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The Parachute Manual, First Edition

 


Hooknswoop  (D License)

Jan 31, 2005, 3:05 PM
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The Parachute Manual, First Edition Can't Post

Before there was a volume II, the first one was called, "The Parachute Manual". I got a copy of the first edition, in a 3-ring binder w/ "The Parachute Manual" down the spine in gold. It is amazing what has and hasn't changed.

"Current Regulation (FAR 91.15) require that chair type parachutes be packed within the last 120 days and all other types within the last 60 days. The special requirement was promoted by the manufacturers in the late thirties as they felt it would make the parachutes more acceptable to the airlines……..The USPA has attempted on numerous occasions to persuade the FAA to extend the re-pack cycle to 120 days. The message from Washington has been that while it would be nice, the rule making procedure involves too many people and takes too much time and isn’t worth the effort.”

The sport main section lists the pioneer 28’, Security Tracker, and Military surplus 28’, 32’, and 35’ “canopies converted to sport use” It also lists the Para Commander. That’s it, no square canopies. There is a picture of a Silver Cloud 230 and the Para Foil. ‘Ram-air’ isn’t even in the glossary. Or throw out PC’s.

“FAR 105.35 Liquor and drugs

No person may make a parachute jump while, and no pilot in command of an aircraft may allow a person to make a parachute jump from that aircraft if that person appears to be,-
a) Under the influence of intoxicating liquor; or
b) Using any drug that affects his faculties in any way contrary to safety.”

I wonder why they took that out of the FAR’s?

Derek


(This post was edited by Hooknswoop on Jan 31, 2005, 5:45 PM)


skybill  (D 6009)

Jan 31, 2005, 5:05 PM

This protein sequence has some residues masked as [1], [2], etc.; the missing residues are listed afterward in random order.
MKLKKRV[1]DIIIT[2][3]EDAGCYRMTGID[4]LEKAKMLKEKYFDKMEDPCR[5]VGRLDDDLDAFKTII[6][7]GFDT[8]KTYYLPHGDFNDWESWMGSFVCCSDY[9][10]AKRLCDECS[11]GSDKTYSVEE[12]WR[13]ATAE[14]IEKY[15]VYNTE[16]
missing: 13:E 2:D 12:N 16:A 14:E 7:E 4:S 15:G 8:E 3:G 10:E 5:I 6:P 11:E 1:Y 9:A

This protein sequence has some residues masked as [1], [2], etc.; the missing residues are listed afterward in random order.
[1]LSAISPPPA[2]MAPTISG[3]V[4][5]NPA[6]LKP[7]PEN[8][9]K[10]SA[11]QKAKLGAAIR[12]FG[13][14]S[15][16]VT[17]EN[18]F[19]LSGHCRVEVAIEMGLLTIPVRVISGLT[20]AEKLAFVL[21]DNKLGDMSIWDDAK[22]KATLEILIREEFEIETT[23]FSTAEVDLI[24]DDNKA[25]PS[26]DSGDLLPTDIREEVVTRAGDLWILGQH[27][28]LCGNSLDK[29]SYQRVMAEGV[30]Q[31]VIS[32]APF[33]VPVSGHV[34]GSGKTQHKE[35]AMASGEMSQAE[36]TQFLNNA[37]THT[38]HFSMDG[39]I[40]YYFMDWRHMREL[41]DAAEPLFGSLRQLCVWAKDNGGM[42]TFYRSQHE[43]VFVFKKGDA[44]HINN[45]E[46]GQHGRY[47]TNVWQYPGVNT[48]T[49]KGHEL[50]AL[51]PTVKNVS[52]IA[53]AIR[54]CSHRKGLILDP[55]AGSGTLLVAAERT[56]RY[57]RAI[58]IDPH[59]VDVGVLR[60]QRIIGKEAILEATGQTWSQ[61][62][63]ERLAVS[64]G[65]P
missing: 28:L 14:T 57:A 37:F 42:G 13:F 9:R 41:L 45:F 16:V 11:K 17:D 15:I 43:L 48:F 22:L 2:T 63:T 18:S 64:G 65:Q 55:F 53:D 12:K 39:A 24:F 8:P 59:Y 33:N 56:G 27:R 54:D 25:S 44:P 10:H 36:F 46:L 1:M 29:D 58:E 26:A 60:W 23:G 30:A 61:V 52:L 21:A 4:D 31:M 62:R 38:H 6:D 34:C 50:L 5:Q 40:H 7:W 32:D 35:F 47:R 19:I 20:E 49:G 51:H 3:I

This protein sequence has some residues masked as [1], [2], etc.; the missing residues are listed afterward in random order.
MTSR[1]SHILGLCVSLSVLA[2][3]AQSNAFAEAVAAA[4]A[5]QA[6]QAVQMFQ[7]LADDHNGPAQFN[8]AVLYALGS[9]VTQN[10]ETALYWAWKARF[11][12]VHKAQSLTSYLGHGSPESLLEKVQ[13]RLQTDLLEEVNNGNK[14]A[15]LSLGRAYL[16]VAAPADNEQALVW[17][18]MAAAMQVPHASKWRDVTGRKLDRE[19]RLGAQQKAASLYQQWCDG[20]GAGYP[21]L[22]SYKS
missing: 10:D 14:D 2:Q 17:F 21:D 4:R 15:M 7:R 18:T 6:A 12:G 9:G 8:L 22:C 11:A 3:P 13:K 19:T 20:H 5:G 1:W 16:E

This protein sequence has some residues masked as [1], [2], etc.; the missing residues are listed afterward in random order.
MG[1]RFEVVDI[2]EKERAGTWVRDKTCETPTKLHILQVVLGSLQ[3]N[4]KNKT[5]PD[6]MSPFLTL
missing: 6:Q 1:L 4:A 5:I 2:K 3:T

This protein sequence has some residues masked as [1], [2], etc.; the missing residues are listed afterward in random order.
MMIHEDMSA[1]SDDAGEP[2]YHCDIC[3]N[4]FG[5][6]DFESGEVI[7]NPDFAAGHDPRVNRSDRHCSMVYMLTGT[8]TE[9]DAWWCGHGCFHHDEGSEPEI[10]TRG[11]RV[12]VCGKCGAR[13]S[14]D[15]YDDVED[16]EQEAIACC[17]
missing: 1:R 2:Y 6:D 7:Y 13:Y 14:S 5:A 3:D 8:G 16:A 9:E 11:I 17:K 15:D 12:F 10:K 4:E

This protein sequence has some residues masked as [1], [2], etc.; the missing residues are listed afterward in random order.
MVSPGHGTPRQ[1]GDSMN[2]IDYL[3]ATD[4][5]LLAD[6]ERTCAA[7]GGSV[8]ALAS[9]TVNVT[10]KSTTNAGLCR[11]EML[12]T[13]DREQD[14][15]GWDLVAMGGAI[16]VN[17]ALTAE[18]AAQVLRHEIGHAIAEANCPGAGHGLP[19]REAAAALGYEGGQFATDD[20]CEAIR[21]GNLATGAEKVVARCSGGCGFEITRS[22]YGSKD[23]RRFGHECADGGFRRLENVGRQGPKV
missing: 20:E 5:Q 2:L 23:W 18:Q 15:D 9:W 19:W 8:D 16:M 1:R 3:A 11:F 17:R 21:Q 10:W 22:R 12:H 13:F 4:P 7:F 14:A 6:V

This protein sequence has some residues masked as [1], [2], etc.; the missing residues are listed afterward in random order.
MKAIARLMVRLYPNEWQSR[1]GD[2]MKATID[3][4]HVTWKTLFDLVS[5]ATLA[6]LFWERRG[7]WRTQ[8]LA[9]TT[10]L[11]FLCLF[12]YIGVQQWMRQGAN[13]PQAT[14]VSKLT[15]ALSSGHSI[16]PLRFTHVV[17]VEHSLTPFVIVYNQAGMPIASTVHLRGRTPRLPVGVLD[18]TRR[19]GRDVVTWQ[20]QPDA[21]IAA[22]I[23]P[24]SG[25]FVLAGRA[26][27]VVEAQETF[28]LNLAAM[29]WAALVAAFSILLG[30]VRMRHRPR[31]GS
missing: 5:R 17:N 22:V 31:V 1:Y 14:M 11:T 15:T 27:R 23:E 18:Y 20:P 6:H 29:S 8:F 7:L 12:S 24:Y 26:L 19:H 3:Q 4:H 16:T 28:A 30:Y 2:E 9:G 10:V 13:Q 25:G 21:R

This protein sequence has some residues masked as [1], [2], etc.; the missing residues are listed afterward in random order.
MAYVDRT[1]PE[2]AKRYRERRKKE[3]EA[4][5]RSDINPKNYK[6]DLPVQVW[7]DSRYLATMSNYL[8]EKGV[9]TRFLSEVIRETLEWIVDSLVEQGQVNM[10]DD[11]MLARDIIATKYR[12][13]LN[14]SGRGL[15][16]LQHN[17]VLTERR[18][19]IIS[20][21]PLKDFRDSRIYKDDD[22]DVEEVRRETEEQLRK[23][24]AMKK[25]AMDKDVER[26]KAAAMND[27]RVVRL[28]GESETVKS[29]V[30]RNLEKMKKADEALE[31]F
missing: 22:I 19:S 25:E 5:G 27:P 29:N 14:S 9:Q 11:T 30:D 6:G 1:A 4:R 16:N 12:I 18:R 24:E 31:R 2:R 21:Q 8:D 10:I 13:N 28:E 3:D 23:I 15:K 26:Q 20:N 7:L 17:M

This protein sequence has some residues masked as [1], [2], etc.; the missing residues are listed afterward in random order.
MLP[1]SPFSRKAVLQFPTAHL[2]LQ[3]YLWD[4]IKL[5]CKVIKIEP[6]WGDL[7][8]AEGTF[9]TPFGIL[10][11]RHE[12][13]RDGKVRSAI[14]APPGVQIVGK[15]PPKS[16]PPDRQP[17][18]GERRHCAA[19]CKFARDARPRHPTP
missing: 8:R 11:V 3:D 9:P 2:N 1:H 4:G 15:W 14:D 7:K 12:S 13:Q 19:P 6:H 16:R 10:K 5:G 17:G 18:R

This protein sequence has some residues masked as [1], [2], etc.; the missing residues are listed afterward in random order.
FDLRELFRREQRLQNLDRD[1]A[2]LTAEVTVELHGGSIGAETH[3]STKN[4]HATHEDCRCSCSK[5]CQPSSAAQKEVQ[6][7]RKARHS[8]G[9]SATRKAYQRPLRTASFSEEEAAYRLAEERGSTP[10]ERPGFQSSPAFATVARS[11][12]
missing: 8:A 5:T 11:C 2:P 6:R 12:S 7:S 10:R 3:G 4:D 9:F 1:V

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Hi Hook,
Funny thing you should mention that!! Got one in the archives. A lot of nylon has had its day since I got that manual.


councilman24  (D 8631)

Feb 1, 2005, 7:56 AM
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Mine is the 1977 second edition, revised. Still the one volume version. I keep it here at work for reference.Wink


RogerRamjet  (D License)

Feb 1, 2005, 11:40 AM
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Quote:
Or throw out PC’s.

That is because the "throw out PC" or "Hand Deploy Pilot Chute" as it was called when it was invented did not exist at the printing of that book. Furthermore, the hand deploy idea was brought on by a picture in that very manual. I don't have mine anymore, left it at Booths shop when I left, but if you look through your manual, you will find a picture of a guy who has just left the plane with a pilot chute attached to his helmet. That is where the idea originated for the first hand deploy (on my Wonderhog).


upndownshop  (D 23924)

Feb 10, 2005, 10:01 AM
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Re: [RogerRamjet] The Parachute Manual, First Edition [In reply to] Can't Post

Ted Strong still wants to put a reserve throw out on the shoulder.
You have to wonder why, but at the same time its hard to question someone like him or Bill.

I remember when belly bands and ROL 's came out.
I also remember packing my only mal at about 10 years old, it was a total and was ultimately a recall.
They used straight pins on the bridle and they would "stand" up and not release.

The good ole dyas.


RogerRamjet  (D License)

Feb 10, 2005, 11:20 AM